Brueggemeier, who still lives in Pemberville, played for Coach Bobby Dawson at Eastwood his senior year, when "Ziggy" Sigler was the Eagles' team manager.

"I was just an average athlete myself and Jerry was too, pretty much," Brueggemeier said. "We always kidded him because he was a southpaw. He was always an average ballplayer, but we had fun together. I'm proud of Jerry the way he's come up and handled the whole program at Northview. We had no idea Ziggy would end up a girls basketball coach.

"Tom and Rita live just a block over from us, and our wives are in the same clubs. We always followed Northview to the regionals and went to watch them in Columbus. We've stayed in touch and I consider Ziggy a good friend of mine."

Sigler has collected lots of hardware during his coaching career.

In 2007 he was honored with the Ohio High School Basketball Coaches Association’s Paul Walker Award. In 2005 he won the Ohio High School Athletic Association “Sportsmanship, Ethics and Integrity Award,” and he twice has been named the OHSBCA Division I Coach of the Year (1998, 2004).

The Associated Press named him its Coach of the Year in 1979 and 2004.

Sigler replaced B.J. Murray as Northview's varsity coach in 1976, and his first team went 16-4 and won the GLL title. In Sigler's second year the 'Cats went 22-2 and reached the state semifinals and was ranked fifth in the state. A year later the Wildcats went 21-1 and were ranked second in Ohio.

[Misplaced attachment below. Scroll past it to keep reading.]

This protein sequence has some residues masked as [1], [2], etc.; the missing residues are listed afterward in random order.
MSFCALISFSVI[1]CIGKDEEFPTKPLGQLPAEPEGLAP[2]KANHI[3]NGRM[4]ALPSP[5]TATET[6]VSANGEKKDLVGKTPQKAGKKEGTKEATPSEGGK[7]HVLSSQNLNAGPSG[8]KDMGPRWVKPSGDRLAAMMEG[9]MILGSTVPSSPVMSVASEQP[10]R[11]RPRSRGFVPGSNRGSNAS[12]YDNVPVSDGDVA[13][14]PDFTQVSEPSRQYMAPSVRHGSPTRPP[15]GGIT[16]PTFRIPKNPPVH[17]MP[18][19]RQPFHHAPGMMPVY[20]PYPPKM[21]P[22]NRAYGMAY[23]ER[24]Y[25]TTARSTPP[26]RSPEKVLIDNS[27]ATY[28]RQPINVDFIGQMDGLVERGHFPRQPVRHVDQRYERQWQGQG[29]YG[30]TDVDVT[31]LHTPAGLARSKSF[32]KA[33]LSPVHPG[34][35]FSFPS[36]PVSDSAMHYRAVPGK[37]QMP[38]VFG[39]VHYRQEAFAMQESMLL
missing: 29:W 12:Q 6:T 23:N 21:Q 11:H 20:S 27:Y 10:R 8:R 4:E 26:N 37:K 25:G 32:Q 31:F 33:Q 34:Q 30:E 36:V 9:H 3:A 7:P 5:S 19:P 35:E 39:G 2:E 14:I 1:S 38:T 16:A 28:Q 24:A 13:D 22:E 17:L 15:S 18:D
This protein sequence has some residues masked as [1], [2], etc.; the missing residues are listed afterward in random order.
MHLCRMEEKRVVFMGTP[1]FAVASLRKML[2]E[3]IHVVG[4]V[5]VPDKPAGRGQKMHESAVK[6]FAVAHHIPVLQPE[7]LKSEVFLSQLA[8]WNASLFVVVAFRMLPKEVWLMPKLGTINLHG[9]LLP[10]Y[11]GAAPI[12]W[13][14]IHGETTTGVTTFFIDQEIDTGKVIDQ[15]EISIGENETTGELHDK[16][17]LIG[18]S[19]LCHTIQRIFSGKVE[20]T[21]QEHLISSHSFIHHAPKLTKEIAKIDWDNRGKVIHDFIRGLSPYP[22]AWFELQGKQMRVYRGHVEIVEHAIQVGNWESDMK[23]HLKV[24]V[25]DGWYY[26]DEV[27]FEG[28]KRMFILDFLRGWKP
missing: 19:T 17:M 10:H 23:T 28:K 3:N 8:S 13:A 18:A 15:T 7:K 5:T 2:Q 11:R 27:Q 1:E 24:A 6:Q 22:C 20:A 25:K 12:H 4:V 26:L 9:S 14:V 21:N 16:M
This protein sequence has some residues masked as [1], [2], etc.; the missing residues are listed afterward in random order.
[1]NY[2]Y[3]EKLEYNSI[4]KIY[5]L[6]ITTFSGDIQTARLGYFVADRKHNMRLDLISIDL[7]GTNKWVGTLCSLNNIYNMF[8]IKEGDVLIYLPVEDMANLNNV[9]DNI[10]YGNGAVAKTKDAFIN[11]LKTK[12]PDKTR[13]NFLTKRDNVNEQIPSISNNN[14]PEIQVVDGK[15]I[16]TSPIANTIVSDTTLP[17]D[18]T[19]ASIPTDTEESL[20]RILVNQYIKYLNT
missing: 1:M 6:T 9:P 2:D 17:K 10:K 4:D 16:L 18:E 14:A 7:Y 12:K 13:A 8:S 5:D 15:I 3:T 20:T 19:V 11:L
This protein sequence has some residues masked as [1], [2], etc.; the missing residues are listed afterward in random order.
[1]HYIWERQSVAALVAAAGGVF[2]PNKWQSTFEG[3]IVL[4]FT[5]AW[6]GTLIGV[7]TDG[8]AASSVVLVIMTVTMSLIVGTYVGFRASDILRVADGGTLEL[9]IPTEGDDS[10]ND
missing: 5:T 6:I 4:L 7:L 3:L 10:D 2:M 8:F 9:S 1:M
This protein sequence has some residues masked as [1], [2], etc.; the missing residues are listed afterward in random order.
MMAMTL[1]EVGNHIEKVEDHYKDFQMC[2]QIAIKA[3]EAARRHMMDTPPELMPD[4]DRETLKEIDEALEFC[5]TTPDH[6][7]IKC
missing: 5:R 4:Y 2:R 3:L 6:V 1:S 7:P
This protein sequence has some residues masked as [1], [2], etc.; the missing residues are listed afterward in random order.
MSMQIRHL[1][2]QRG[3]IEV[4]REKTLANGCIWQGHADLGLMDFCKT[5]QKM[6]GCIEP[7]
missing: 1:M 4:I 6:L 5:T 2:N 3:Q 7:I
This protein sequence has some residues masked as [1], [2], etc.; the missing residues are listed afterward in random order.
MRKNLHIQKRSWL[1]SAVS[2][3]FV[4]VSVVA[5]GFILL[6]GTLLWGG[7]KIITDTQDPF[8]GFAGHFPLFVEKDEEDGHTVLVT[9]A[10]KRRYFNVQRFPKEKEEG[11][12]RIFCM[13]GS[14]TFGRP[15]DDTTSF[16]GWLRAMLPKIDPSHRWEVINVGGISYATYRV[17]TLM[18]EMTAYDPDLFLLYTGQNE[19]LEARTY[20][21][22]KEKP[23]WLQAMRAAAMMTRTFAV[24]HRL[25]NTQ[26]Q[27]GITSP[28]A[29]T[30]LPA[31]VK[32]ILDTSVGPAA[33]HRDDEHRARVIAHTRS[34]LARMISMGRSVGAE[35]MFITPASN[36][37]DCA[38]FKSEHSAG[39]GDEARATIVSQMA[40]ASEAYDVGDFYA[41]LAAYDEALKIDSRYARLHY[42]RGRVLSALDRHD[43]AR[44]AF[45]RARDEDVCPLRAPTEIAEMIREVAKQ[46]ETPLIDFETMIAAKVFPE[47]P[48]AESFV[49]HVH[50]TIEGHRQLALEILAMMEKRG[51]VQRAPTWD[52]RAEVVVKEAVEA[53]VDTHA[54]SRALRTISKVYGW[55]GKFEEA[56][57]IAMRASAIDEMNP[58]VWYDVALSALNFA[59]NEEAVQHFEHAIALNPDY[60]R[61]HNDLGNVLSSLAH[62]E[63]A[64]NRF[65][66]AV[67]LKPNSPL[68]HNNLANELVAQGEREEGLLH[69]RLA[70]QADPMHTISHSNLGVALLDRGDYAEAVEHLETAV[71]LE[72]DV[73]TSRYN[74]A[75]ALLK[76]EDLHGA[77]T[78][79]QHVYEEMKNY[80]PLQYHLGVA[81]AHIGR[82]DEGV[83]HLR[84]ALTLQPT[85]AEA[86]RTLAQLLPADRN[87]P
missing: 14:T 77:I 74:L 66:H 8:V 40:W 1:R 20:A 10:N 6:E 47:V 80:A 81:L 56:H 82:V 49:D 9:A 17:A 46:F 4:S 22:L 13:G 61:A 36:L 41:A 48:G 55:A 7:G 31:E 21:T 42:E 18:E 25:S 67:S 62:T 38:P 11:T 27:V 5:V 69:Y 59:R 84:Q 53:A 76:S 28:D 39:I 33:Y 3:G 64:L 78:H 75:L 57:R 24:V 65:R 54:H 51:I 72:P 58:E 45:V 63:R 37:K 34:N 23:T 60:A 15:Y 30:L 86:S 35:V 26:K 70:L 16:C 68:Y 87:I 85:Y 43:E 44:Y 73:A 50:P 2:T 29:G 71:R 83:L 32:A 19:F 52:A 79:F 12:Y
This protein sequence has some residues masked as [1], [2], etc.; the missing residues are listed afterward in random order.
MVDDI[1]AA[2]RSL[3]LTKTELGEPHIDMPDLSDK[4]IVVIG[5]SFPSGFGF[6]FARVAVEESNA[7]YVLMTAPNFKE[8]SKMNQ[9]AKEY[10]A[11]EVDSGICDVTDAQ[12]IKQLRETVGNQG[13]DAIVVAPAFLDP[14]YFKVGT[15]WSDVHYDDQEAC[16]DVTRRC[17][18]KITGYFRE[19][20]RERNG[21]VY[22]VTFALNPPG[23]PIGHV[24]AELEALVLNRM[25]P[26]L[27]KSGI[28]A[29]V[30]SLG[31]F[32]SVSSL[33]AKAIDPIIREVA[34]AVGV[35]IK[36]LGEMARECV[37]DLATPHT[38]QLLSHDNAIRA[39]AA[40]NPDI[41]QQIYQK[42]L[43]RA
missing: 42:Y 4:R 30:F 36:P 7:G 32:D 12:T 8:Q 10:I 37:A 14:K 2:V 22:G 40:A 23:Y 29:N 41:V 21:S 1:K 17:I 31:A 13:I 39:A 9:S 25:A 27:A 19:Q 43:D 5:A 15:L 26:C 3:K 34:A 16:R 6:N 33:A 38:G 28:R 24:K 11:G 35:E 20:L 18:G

"The girls' game was new at that point," Sigler recalled. "The girls I had were very athletic and very competitive. They had success early on, and at that point it became contagious and they just wanted to be better and better. One team made it to Columbus and that helped fire up the rest of the kids."

Sigler said his 2003-04 state semifinal team, which went 26-1 and featured Indiana-bound Nikki Smith, was the best team he ever coached. Sigler said the 2004-05 state semifinal team, which went 25-2, was his most fulfilling team.

"They were not expected to be there," he said.

Coaches around the state know they are in for a battle when they play Northview.

Cincinnati Mount Notre Dame, a four-time state champion, played the Wildcats earlier this season and struggled to a 59-47 win at Northview. Prior to that, Notre Dame's closest margin of victory was 21 points.

"They are a well-coached team as long as Jerry is a part of it, and it always will be a great team to play," Notre Dame coach Dante Harlan said. "I knew they were going to be a disciplined, well-coached and fundamentally strong team. His teams are not going to quit. He hasn't won as many games as he's won without knowing what he's doing."

One of Sigler's regrets is that he never coached at the collegiate level. He said he wanted to coach at BGSU, but the Falcons hired Fran Voll instead.

"The rest," Sigler said, "is history. I just wished I had that opportunity. This is where I'm going to end up and I'm very comfortable with it. When they put me away, I'll go in a Northview sweatshirt."

Sigler retired as a physical education teacher in 2001. He and his wife of 42 years, Karen, have two children, Jerry Jr. and Gretchen.

Sigler credited Karen, who has been the team's scorekeeper since the 1992-93 season, for sticking with him through the last three-plus decades.

"She's sacrificed a lot for this to happen," he said. "When you coach that many years, your family sacrifices. She's been there through the good and the bad."